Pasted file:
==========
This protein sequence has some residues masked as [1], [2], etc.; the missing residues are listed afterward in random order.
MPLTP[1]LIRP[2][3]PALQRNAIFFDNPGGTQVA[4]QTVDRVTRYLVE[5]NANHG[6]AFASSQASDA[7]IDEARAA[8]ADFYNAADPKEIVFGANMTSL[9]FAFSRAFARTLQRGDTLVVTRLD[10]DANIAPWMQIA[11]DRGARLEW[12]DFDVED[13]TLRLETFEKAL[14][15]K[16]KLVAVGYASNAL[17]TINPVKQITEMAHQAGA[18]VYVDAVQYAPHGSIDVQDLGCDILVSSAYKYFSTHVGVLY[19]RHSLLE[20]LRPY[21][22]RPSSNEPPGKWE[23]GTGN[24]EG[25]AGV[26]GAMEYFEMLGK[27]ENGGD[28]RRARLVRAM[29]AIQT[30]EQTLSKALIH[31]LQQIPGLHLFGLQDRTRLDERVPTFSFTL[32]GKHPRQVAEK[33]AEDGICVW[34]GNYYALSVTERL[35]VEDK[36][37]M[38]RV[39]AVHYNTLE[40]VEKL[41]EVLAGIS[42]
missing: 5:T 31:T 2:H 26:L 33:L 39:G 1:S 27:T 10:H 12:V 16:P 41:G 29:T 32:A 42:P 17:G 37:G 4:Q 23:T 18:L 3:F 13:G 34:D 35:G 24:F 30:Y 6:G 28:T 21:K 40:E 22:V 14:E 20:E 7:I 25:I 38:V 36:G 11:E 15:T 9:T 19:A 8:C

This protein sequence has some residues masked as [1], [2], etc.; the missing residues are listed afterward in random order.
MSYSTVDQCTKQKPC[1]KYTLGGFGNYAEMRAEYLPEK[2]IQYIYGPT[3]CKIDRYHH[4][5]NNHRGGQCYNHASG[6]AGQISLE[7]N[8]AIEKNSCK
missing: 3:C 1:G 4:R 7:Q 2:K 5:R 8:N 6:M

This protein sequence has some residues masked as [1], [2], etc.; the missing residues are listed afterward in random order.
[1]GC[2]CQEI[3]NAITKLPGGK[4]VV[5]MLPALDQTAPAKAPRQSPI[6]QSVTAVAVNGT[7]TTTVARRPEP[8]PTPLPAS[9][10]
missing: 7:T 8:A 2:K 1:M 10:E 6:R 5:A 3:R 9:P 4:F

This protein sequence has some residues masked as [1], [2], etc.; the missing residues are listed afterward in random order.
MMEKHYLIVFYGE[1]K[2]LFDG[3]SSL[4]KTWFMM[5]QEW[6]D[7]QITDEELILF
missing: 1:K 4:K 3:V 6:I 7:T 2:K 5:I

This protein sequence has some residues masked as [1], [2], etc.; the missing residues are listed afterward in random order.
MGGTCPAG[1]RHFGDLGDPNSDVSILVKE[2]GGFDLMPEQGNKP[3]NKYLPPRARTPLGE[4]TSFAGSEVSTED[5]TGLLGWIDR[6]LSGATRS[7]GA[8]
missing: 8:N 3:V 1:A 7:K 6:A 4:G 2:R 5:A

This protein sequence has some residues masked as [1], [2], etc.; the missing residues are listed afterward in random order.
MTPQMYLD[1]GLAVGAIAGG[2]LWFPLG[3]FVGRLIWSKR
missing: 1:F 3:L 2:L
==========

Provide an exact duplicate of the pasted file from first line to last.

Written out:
This protein sequence has some residues masked as [1], [2], etc.; the missing residues are listed afterward in random order.
MPLTP[1]LIRP[2][3]PALQRNAIFFDNPGGTQVA[4]QTVDRVTRYLVE[5]NANHG[6]AFASSQASDA[7]IDEARAA[8]ADFYNAADPKEIVFGANMTSL[9]FAFSRAFARTLQRGDTLVVTRLD[10]DANIAPWMQIA[11]DRGARLEW[12]DFDVED[13]TLRLETFEKAL[14][15]K[16]KLVAVGYASNAL[17]TINPVKQITEMAHQAGA[18]VYVDAVQYAPHGSIDVQDLGCDILVSSAYKYFSTHVGVLY[19]RHSLLE[20]LRPY[21][22]RPSSNEPPGKWE[23]GTGN[24]EG[25]AGV[26]GAMEYFEMLGK[27]ENGGD[28]RRARLVRAM[29]AIQT[30]EQTLSKALIH[31]LQQIPGLHLFGLQDRTRLDERVPTFSFTL[32]GKHPRQVAEK[33]AEDGICVW[34]GNYYALSVTERL[35]VEDK[36][37]M[38]RV[39]AVHYNTLE[40]VEKL[41]EVLAGIS[42]
missing: 5:T 31:T 2:H 26:L 33:L 39:G 1:S 27:T 10:H 12:V 16:P 41:G 29:T 32:A 42:P 17:G 37:G 4:Q 23:T 18:L 3:F 13:G 34:D 35:G 24:F 30:Y 6:G 28:T 21:K 40:E 22:V 14:E 20:E 7:I 25:I 38:V 36:G 11:E 15:T 9:T 19:A 8:C

This protein sequence has some residues masked as [1], [2], etc.; the missing residues are listed afterward in random order.
MSYSTVDQCTKQKPC[1]KYTLGGFGNYAEMRAEYLPEK[2]IQYIYGPT[3]CKIDRYHH[4][5]NNHRGGQCYNHASG[6]AGQISLE[7]N[8]AIEKNSCK
missing: 3:C 1:G 4:R 7:Q 2:K 5:R 8:N 6:M

This protein sequence has some residues masked as [1], [2], etc.; the missing residues are listed afterward in random order.
[1]GC[2]CQEI[3]NAITKLPGGK[4]VV[5]MLPALDQTAPAKAPRQSPI[6]QSVTAVAVNGT[7]TTTVARRPEP[8]PTPLPAS[9][10]
missing: 7:T 8:A 2:K 1:M 10:E 6:R 5:A 3:R 9:P 4:F

This protein sequence has some residues masked as [1], [2], etc.; the missing residues are listed afterward in random order.
MMEKHYLIVFYGE[1]K[2]LFDG[3]SSL[4]KTWFMM[5]QEW[6]D[7]QITDEELILF
missing: 1:K 4:K 3:V 6:I 7:T 2:K 5:I

This protein sequence has some residues masked as [1], [2], etc.; the missing residues are listed afterward in random order.
MGGTCPAG[1]RHFGDLGDPNSDVSILVKE[2]GGFDLMPEQGNKP[3]NKYLPPRARTPLGE[4]TSFAGSEVSTED[5]TGLLGWIDR[6]LSGATRS[7]GA[8]
missing: 8:N 3:V 1:A 7:K 6:A 4:G 2:R 5:A

This protein sequence has some residues masked as [1], [2], etc.; the missing residues are listed afterward in random order.
MTPQMYLD[1]GLAVGAIAGG[2]LWFPLG[3]FVGRLIWSKR
missing: 1:F 3:L 2:L